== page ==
Overall mapping of physical flows and stocks
of resources to forecast waste quantities in Europe
and identify life-cycle environmental stakes
of waste prevention and recycling

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 Expected results

The project aims at accounting for all sectors in the economy (Figure 1 shows a possible conceptual organisation of the system) the flows, stocks and linked environmental pressures to increase the reliability of source data used in “Life Cycle Approaches” to waste management issues. 

Waste policies influence the "primary production" due to recycling and prevention, the "manufacturing and consumption" stages due to recycling, reuse and prevention and the "waste management" sector. The input/output (I/O) balance of each stage is (dynamically) linked to the others.

As an example, figure 2 shows the situation of sand and gravels in Austria. The net balance between the consumption and the stock (104-10 Tg/year) represent the net balance of the primary sector (105-9 Tg/year), which means that the evolution of this stock (age) is of primary importance for a policy aiming at resources saving. 

The difficulties of establishing that type of figure for resources saving in Europe are at two levels:


Data quality: considering the disparity of I/O country data quality in the EU, it is anticipated to set out a global mapping of materials cycles in three steps: 1) elaboration of a global model for matter balance applicable in all countries, 2) calculation of the so-called “transfer coefficients” with “reliable and complete” country data (four countries), and 3) extension to EU-27 macro-economic data.


Completeness: considering the variety of resources, and eventually associated secondary resources (as in ores), and their mixed occurrence in the products, it will be necessary to combine the “materials flows and stocks setting” approach with a more global Input/output modelling for individual countries and for EU. 

Further, the objective is to forecast the waste generation in the next 25 years. The need is to establish a relation between stocks quantities and qualities and waste generation, the core question being to estimate stocks life time for the different materials (sand/gravel, wood, metals, paper, etc.), products and waste types, and interpret dynamically the causes of the variation of stocks (accumulation versus waste generation or dispersive losses).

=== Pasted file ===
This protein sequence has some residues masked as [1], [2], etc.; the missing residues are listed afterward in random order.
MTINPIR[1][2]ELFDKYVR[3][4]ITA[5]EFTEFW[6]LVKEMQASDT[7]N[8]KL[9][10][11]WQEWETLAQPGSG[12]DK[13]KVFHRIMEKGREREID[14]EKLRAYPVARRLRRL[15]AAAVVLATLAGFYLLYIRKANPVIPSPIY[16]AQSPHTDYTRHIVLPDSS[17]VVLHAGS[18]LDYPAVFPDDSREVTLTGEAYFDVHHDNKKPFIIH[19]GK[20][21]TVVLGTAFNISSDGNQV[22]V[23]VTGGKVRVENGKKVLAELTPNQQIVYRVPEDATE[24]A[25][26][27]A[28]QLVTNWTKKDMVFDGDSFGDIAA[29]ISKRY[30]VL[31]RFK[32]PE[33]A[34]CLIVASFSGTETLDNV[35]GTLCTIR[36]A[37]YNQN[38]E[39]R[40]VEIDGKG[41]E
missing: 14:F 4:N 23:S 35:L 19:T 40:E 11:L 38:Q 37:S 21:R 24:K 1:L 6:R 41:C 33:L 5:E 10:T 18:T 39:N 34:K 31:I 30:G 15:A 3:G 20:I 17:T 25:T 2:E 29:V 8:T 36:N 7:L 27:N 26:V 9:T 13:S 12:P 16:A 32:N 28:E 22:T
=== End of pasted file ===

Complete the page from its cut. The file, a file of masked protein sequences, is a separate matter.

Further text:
The results of this STREP will be based on real data derived from a “model guided” broad an intensive data mining in each of the European countries. The country-specific data will feed a descriptive model of complex relationships between flows of materials, stocks, waste and the environmental pressures associated to each link of the process chains. All country-specific models will further be integrated to derive a European vision. As a result, the following support can be given directly to policy and decision makers:


Estimation of the material stock of the EU-27.


Overall mapping of environmental pressures of waste, enabling an understanding of the environmental issues of waste;


As a result of scenarios simulations, links between the stocks and waste generation in terms of quantities and quality/composition in the next 25 years.


The identification of the costs and benefits associated with:

  • the wastes for which prevention has the highest potential to reduce the environmental pressures on the use of resources;

  • the wastes for which recovery or recycling has the highest potential to reduce the environmental pressures on the use of resources; and

  • the wastes for which treatment is the most polluting.

Additionally, the “leaks” of materials in the system above mentioned as “uncontrolled waste disposal” in figure 1 point out the difficulties in making reliable balances on materials life-cycle. These quantified data anyhow allow the drawing of tracks of interpretation. These will be explored providing the knowledge gaps to be filled for assessing the environmental impacts over the entire life cycle including dispersive losses of the physical stocks to the environment (e.g. corrosion and weathering) and losses of materials as a result of materials management (e.g. transport and processing), including energy use of recycling. 

Figure 1. Conceptual system description.


Figure 2. Materials balance for sand and Gravel in Austria 2001.




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